Unfortunately, the exercise of free speech does not have as a prerequisite informed and intelligent utterance. If it did there would be a strangled silence from the government benches and all early morning television shows would cease to be.

As this happy fantasy is not likely to eventuate, what are we to do in the face of the ignorant, prejudiced drivel increasingly issuing forth from public microphones? Fight back?  March in protest? Invite consultation? Sit down with the haters over  tea and scones? Ignore them?

I’d argue that there’s no single solution to contesting bigotry, and that all of the above suggestions might be useful in specific situations. When the citizens of a democracy vote bigots into government it’s a tough challenge fighting them from the top down, and we have to get creative. Psychologically speaking, bigots are generally insecure personalities with low self-esteem: they make themselves feel better by denigrating somebody else: I am not that, therefore I am OK. Those of us opposing bigotry may risk falling into the same trap…it’s complicated.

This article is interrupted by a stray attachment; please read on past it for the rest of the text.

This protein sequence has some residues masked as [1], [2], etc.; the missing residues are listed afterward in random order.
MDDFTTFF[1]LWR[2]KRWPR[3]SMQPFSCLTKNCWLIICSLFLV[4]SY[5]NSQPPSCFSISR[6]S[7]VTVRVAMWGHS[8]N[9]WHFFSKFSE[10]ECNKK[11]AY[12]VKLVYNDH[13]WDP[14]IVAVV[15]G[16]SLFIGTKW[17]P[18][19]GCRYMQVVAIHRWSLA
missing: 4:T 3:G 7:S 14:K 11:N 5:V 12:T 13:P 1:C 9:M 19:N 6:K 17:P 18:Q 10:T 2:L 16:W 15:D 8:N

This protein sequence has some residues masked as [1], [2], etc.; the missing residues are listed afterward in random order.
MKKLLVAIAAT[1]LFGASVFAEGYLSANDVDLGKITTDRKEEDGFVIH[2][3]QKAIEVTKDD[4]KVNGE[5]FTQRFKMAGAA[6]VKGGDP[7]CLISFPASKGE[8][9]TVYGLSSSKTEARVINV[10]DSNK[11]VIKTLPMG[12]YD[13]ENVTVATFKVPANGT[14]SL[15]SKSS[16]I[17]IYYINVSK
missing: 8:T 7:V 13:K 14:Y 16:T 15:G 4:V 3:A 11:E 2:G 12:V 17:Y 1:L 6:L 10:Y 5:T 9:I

Ignorance is in ascendence, globally. It’s going to be turbulent. As I think the Dalai Llama [sic] once said, you don’t get peace by hating war. Fasten your seat belts.





Bishop stays. Goodes goes. Abbott is silent. What is wrong with this picture?

31 Jul



In case you are still in any doubt about what matters and what doesn’t to the Anglo-Saxon hegemony think on this: white Speaker of the House of Representatives and Prime Minister Tony Abbott’s personal pick Bronwyn Bishop remains in charge of the House, in spite of decades of financial abuse of taxpayer funds, the obscene details of which are unfolding daily before our disbelieving eyes. The only thing that keeps her in her job is Abbott’s support, because while the Prime Minister cannot actually sack a Speaker, there’s little doubt that if Abbott pressured her to get on her bike, she’d be mad not to obey.